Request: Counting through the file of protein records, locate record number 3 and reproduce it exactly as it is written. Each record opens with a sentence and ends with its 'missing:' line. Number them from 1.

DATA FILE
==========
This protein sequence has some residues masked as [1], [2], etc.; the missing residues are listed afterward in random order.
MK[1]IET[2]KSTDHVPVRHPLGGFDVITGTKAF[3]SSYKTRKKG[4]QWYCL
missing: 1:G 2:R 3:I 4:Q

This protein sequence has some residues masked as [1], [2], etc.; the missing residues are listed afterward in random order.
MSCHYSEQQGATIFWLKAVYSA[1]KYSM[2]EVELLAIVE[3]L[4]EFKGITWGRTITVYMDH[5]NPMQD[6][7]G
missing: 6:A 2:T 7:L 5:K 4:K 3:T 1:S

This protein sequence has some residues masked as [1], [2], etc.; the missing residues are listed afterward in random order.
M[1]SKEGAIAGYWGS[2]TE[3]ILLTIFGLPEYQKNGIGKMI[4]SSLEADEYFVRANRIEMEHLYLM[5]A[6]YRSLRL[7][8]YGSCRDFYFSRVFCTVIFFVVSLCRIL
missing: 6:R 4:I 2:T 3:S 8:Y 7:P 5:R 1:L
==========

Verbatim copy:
This protein sequence has some residues masked as [1], [2], etc.; the missing residues are listed afterward in random order.
M[1]SKEGAIAGYWGS[2]TE[3]ILLTIFGLPEYQKNGIGKMI[4]SSLEADEYFVRANRIEMEHLYLM[5]A[6]YRSLRL[7][8]YGSCRDFYFSRVFCTVIFFVVSLCRIL
missing: 6:R 4:I 2:T 3:S 8:Y 7:P 5:R 1:L